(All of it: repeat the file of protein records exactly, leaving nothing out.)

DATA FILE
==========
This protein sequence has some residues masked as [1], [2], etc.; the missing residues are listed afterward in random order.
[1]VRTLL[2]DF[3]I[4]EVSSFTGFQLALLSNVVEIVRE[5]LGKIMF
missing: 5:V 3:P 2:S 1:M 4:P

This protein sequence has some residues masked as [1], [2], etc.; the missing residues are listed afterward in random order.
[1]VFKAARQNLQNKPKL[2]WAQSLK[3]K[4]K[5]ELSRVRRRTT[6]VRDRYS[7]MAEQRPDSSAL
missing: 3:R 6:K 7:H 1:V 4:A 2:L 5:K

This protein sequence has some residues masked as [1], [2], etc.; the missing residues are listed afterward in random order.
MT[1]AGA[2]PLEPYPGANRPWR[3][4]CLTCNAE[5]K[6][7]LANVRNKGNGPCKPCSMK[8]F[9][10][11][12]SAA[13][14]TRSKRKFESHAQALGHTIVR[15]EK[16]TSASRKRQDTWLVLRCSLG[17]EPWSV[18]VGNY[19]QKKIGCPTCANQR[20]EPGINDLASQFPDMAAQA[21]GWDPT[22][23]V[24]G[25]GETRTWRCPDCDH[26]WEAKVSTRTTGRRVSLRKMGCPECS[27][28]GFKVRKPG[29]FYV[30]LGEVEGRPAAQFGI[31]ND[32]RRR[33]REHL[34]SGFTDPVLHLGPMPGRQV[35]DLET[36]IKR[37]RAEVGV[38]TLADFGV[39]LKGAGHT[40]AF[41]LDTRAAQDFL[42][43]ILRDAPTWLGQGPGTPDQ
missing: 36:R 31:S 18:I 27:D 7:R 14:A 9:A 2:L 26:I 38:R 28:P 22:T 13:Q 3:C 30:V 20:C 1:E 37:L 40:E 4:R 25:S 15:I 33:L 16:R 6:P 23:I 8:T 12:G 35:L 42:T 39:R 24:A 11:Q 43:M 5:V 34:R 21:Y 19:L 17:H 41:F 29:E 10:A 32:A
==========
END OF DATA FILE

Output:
This protein sequence has some residues masked as [1], [2], etc.; the missing residues are listed afterward in random order.
[1]VRTLL[2]DF[3]I[4]EVSSFTGFQLALLSNVVEIVRE[5]LGKIMF
missing: 5:V 3:P 2:S 1:M 4:P

This protein sequence has some residues masked as [1], [2], etc.; the missing residues are listed afterward in random order.
[1]VFKAARQNLQNKPKL[2]WAQSLK[3]K[4]K[5]ELSRVRRRTT[6]VRDRYS[7]MAEQRPDSSAL
missing: 3:R 6:K 7:H 1:V 4:A 2:L 5:K

This protein sequence has some residues masked as [1], [2], etc.; the missing residues are listed afterward in random order.
MT[1]AGA[2]PLEPYPGANRPWR[3][4]CLTCNAE[5]K[6][7]LANVRNKGNGPCKPCSMK[8]F[9][10][11][12]SAA[13][14]TRSKRKFESHAQALGHTIVR[15]EK[16]TSASRKRQDTWLVLRCSLG[17]EPWSV[18]VGNY[19]QKKIGCPTCANQR[20]EPGINDLASQFPDMAAQA[21]GWDPT[22][23]V[24]G[25]GETRTWRCPDCDH[26]WEAKVSTRTTGRRVSLRKMGCPECS[27][28]GFKVRKPG[29]FYV[30]LGEVEGRPAAQFGI[31]ND[32]RRR[33]REHL[34]SGFTDPVLHLGPMPGRQV[35]DLET[36]IKR[37]RAEVGV[38]TLADFGV[39]LKGAGHT[40]AF[41]LDTRAAQDFL[42][43]ILRDAPTWLGQGPGTPDQ
missing: 36:R 31:S 18:I 27:D 7:R 14:A 9:A 2:L 26:I 38:R 28:P 22:T 13:Q 3:C 30:V 20:C 1:E 37:L 40:E 4:R 25:S 15:I 33:L 16:R 6:P 23:I 8:T 12:G 35:L 42:T 39:R 24:A 11:Q 43:M 5:V 34:R 21:Y 19:L 17:H 41:F 29:E 10:A 32:A